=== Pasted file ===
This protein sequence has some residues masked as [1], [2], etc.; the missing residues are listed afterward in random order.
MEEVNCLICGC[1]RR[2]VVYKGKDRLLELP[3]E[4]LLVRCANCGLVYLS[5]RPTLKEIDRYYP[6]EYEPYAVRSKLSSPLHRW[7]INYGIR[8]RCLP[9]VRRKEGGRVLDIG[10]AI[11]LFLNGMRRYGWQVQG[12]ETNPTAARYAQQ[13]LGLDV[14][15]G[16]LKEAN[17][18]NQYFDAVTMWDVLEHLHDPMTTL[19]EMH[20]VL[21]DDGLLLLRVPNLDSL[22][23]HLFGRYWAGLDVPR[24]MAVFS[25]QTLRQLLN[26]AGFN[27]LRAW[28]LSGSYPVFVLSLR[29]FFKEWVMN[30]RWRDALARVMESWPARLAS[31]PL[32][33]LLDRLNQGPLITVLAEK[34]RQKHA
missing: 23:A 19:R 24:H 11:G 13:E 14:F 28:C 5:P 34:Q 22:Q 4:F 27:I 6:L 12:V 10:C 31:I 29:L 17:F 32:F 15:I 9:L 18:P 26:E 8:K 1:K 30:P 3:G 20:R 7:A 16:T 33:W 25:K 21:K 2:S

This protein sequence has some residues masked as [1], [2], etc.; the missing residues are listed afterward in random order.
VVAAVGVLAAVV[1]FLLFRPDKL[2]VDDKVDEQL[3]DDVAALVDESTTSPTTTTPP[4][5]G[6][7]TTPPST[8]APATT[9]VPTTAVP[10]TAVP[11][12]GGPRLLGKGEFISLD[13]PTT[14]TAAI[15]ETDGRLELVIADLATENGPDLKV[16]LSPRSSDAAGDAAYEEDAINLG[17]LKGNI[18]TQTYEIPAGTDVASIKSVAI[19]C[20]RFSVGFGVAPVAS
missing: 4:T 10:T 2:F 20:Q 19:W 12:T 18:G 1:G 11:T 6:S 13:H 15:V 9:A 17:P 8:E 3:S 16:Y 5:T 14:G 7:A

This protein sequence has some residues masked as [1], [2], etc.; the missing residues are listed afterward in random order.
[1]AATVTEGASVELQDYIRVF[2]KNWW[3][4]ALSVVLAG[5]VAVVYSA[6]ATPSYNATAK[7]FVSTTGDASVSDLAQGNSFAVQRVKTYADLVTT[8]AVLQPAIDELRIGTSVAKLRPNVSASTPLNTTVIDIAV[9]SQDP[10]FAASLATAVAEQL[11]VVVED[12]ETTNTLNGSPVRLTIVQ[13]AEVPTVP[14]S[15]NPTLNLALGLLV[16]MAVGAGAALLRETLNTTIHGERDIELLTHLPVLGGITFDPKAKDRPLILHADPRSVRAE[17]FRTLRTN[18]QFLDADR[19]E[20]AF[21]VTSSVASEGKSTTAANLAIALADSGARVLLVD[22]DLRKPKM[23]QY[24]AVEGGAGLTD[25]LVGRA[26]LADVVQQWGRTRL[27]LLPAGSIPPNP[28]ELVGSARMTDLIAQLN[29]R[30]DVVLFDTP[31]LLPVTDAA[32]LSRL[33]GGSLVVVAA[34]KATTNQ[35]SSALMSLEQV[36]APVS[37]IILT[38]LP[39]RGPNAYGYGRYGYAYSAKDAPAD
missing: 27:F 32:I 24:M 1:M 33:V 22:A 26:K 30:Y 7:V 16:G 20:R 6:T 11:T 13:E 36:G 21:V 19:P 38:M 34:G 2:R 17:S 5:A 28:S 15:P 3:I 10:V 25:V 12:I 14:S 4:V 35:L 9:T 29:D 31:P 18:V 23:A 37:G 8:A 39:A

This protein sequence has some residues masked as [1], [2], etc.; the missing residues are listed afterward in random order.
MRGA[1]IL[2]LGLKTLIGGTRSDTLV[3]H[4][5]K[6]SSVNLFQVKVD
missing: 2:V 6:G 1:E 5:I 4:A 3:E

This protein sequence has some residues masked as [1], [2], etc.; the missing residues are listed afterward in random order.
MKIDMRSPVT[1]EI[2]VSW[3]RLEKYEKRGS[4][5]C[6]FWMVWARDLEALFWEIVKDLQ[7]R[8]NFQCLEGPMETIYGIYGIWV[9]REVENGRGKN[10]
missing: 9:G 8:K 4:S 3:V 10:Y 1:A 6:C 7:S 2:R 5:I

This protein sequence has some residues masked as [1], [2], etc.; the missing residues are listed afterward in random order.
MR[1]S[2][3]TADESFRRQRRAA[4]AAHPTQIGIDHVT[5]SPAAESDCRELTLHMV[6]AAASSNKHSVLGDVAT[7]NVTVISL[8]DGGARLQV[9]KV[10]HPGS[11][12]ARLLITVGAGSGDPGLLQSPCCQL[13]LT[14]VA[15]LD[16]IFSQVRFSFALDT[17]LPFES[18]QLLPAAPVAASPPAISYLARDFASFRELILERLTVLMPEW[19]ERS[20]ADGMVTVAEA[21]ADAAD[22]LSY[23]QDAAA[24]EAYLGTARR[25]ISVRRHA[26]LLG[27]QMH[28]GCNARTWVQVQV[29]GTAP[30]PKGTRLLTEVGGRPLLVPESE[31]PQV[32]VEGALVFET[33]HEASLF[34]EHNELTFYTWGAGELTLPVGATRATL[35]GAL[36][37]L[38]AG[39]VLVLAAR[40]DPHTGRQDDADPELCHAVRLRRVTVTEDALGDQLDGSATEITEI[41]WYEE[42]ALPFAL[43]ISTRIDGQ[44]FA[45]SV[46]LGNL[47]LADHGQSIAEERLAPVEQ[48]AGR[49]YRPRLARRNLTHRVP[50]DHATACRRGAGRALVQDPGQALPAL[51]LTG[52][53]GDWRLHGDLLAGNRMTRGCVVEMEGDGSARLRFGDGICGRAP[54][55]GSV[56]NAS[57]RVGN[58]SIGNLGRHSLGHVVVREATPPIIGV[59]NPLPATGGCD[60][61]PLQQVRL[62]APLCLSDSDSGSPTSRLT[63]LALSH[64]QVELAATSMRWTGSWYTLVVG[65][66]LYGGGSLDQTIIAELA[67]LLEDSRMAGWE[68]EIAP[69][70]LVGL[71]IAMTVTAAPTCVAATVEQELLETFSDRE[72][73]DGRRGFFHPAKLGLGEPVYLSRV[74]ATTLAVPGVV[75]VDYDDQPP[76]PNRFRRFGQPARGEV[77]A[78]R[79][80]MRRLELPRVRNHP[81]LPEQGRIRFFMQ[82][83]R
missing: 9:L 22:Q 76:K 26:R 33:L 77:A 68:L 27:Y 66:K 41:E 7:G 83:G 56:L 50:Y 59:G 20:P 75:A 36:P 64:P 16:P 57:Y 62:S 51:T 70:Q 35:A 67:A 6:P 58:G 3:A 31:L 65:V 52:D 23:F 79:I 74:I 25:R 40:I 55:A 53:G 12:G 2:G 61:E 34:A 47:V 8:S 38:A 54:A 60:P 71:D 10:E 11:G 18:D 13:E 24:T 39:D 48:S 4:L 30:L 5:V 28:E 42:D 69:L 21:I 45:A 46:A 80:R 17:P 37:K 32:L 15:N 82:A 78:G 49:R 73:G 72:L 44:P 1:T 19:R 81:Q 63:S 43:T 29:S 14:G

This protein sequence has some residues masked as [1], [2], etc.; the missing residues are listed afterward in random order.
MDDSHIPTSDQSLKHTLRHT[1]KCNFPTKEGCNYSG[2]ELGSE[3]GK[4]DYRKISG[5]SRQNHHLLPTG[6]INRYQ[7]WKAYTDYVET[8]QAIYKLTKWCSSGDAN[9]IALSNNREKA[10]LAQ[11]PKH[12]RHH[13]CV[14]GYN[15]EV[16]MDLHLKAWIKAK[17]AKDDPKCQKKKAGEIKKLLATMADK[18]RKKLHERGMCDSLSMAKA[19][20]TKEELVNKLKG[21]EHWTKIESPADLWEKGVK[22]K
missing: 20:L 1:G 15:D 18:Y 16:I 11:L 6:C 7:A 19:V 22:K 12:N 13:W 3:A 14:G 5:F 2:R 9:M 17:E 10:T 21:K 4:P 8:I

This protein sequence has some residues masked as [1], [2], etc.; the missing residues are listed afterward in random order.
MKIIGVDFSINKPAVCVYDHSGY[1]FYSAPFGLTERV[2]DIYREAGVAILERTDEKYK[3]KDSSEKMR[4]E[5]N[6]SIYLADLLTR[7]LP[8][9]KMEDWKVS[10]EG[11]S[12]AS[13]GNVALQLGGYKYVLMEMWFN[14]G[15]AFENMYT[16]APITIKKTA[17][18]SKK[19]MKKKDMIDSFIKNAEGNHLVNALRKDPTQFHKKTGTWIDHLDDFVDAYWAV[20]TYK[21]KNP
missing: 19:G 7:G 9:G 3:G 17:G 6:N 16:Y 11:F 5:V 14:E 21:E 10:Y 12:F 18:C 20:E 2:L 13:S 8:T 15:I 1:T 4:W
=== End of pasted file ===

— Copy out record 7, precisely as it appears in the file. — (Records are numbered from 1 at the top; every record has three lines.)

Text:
This protein sequence has some residues masked as [1], [2], etc.; the missing residues are listed afterward in random order.
MDDSHIPTSDQSLKHTLRHT[1]KCNFPTKEGCNYSG[2]ELGSE[3]GK[4]DYRKISG[5]SRQNHHLLPTG[6]INRYQ[7]WKAYTDYVET[8]QAIYKLTKWCSSGDAN[9]IALSNNREKA[10]LAQ[11]PKH[12]RHH[13]CV[14]GYN[15]EV[16]MDLHLKAWIKAK[17]AKDDPKCQKKKAGEIKKLLATMADK[18]RKKLHERGMCDSLSMAKA[19][20]TKEELVNKLKG[21]EHWTKIESPADLWEKGVK[22]K
missing: 20:L 1:G 15:D 18:Y 16:I 11:L 6:C 7:A 19:V 22:K 12:N 13:W 3:A 14:G 5:F 2:R 9:M 17:E 10:T 21:K 4:P 8:I